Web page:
Matale Chocolate: from bean to bar

Matale Chocolate bars

A chocolate addiction, refined

I have this thing where I must eat chocolate every. single. day. Some might call this ‘thing’ an addiction. I’d like to think of it as more of a….passion?! I definitely do love chocolate, and while sometimes anything under the wide banner of ‘chocolate’ will do (I’m looking at you, purple packaging of sugar-filled evil) I’ve come to appreciate better quality, dark chocolate these days, particularly the artisanal bean-to-bar variety. The taste has a whole different level of complexity, it’s healthier, and the idea of supporting small-scale cocoa bean farmers is another reason to seek out quality, independent chocolate labels.

My first brush with ‘real’ chocolate was on my honeymoon in Barcelona, where my tastebuds sang with the discovery of a world of chocolate far removed from the mainstream. I sat in a small square in the Gothic Quarter clutching a fist-sized truffle of rich, dark chocolate, and my life was never quite the same again! In New York, I traipsed around Williamsburg in Brooklyn on a mission to visit Mast Brothers, a true bean-to-bar chocolate business run by two bushy-bearded brothers (and was excited not only for the chocolate, but that the brothers themselves were actually in the shop – food geekery much?!). In Australia, there are several players in the bean-to-bar chocolate scene, with one of the newest taking form after a revelatory visit to some long forgotten cocoa plantations in Matale, Sri Lanka. Enter, Melbourne artisanal chocolate makers, Matale Chocolate.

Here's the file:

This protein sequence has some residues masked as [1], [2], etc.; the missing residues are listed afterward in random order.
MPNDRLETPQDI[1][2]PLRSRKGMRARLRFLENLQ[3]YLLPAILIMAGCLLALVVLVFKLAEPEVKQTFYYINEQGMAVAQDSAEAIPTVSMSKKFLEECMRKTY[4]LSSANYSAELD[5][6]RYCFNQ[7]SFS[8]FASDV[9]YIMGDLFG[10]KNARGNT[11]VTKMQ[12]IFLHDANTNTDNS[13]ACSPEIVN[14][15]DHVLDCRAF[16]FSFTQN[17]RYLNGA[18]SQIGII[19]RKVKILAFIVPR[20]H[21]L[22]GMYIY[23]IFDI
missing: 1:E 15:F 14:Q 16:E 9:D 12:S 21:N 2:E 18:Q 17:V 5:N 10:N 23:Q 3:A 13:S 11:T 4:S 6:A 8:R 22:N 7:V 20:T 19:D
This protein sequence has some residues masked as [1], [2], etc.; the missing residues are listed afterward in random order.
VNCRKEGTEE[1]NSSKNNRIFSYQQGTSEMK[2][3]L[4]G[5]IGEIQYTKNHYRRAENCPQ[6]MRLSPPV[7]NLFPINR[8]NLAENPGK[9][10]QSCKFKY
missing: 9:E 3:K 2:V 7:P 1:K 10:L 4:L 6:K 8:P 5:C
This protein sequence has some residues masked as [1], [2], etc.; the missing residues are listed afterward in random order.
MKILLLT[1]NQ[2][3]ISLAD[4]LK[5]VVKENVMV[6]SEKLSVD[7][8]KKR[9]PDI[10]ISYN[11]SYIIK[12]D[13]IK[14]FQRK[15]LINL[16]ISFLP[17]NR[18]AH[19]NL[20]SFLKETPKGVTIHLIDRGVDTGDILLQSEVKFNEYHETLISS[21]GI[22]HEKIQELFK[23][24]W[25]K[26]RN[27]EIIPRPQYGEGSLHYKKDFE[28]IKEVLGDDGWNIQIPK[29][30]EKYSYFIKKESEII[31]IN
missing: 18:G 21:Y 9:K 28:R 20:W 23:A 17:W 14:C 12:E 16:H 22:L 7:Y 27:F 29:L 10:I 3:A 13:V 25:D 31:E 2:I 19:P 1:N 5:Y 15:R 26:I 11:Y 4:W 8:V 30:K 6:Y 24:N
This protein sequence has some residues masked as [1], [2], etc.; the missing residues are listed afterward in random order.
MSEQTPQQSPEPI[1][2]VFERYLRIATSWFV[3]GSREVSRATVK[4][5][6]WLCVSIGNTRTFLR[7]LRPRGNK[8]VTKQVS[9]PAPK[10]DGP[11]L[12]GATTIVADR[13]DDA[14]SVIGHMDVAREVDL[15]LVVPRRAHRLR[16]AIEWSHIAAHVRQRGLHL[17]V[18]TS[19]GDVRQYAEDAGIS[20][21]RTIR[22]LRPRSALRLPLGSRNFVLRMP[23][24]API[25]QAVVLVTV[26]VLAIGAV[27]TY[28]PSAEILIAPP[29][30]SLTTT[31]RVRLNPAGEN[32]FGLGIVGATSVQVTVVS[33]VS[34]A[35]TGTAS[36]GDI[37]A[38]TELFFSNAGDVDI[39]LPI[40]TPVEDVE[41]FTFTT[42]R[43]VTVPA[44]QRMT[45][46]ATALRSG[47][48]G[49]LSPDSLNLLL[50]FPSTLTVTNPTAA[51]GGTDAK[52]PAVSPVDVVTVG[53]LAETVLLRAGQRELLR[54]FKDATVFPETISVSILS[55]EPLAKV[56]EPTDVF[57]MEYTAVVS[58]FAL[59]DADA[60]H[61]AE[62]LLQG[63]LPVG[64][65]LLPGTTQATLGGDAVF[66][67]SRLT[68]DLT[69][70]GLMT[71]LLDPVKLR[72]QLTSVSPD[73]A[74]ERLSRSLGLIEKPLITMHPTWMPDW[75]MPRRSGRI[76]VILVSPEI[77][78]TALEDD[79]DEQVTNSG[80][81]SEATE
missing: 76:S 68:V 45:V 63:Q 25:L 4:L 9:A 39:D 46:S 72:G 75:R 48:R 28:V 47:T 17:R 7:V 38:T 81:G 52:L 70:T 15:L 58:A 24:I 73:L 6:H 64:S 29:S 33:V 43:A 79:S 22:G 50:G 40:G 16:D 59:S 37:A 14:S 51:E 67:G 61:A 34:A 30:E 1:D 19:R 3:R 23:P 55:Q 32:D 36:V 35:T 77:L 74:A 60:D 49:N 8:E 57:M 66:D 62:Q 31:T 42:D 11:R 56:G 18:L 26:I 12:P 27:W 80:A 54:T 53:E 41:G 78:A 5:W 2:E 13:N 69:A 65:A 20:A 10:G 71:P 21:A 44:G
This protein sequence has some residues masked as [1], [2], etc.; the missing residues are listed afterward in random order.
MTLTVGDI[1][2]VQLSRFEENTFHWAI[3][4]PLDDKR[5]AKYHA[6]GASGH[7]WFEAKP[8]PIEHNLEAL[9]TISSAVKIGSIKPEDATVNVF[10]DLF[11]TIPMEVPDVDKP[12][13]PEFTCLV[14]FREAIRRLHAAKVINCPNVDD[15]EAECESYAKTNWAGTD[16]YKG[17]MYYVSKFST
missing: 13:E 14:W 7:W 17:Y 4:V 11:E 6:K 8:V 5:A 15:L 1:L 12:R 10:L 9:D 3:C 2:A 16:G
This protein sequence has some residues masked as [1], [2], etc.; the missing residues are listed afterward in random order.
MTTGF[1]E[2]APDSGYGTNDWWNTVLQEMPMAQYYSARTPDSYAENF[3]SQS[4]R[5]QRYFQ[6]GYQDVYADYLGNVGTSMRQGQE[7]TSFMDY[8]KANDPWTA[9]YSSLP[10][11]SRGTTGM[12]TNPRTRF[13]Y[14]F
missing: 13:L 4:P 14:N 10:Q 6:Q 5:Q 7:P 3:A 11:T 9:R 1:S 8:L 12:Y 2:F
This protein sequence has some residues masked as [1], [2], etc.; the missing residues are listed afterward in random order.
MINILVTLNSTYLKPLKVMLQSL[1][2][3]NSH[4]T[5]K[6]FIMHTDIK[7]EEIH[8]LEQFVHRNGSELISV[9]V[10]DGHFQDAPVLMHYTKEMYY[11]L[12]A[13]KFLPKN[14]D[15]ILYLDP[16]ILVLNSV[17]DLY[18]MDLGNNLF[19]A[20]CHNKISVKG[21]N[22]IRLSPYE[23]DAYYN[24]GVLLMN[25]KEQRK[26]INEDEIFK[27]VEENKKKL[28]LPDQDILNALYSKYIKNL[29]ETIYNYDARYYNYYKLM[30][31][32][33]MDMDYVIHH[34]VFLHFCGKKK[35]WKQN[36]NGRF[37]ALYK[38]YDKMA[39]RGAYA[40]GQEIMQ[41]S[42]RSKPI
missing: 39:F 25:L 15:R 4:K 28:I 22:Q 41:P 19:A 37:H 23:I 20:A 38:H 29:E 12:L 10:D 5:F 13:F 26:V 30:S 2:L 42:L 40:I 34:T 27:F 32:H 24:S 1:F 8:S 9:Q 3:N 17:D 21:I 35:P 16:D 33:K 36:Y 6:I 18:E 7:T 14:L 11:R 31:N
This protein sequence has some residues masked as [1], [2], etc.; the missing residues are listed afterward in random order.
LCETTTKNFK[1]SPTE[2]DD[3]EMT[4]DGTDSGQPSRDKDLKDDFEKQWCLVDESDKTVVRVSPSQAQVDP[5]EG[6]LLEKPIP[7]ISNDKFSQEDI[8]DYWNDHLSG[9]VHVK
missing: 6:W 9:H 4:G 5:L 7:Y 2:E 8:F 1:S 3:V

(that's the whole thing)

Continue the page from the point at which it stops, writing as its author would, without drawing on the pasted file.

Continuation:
The taste test

I recently tried two of Matale’s single origin chocolates. The first was a 68% variety using cocoa beans sourced from the Somia Plantation in Madagascar. The chocolate comes as a thin, snappable sheet rather than divided into squares (not that anyone needs their chocolate portion controlled, right?!) and imprinted with a textured diamond pattern. It is dark, glossy and seductively scented. This variety has a unique flavour with more than a hint of fruit. Supposedly citrusy, to me it seems to have more of a pineapple flavour. It’s complex, strong and different to any chocolate I’ve tasted before. The richness of the chocolate prevents you from eating it all in one go, which is quite unusual for this self-declared chocolate addict.

The next bar sampled was the 72% cocoa from the Malekula Plantation in Vanuatu. Compared to the 68%, this is more of a traditional, dark chocolate, with a more familiar taste than the quirky Madagascan variety. It has a rich, deep, earthy flavour with hints of smoke and spice. Of the two, the 72% is my pick.

The lowdown

Matale Chocolate makes dairy, nut and gluten-free bean-to-bar chocolate. It is hand made, and uses organically grown, ethically sourced cocoa beans from small farms and co-ops. If you ever need to justify your chocolate addiction (raises hand) Matale ticks all the boxes for a feel-good, guilt-free antioxidant boost. Check here for stockists, follow Matale on Twitter or like their FB page. (I’m super jealous these guys source, make and TASTE chocolate for a living – dream job!).

Disclaimer: This post was made possible with the generous support of Matale Chocolate, who supplied the products reviewed. As always, my views are my own.

Image: Matale Chocolate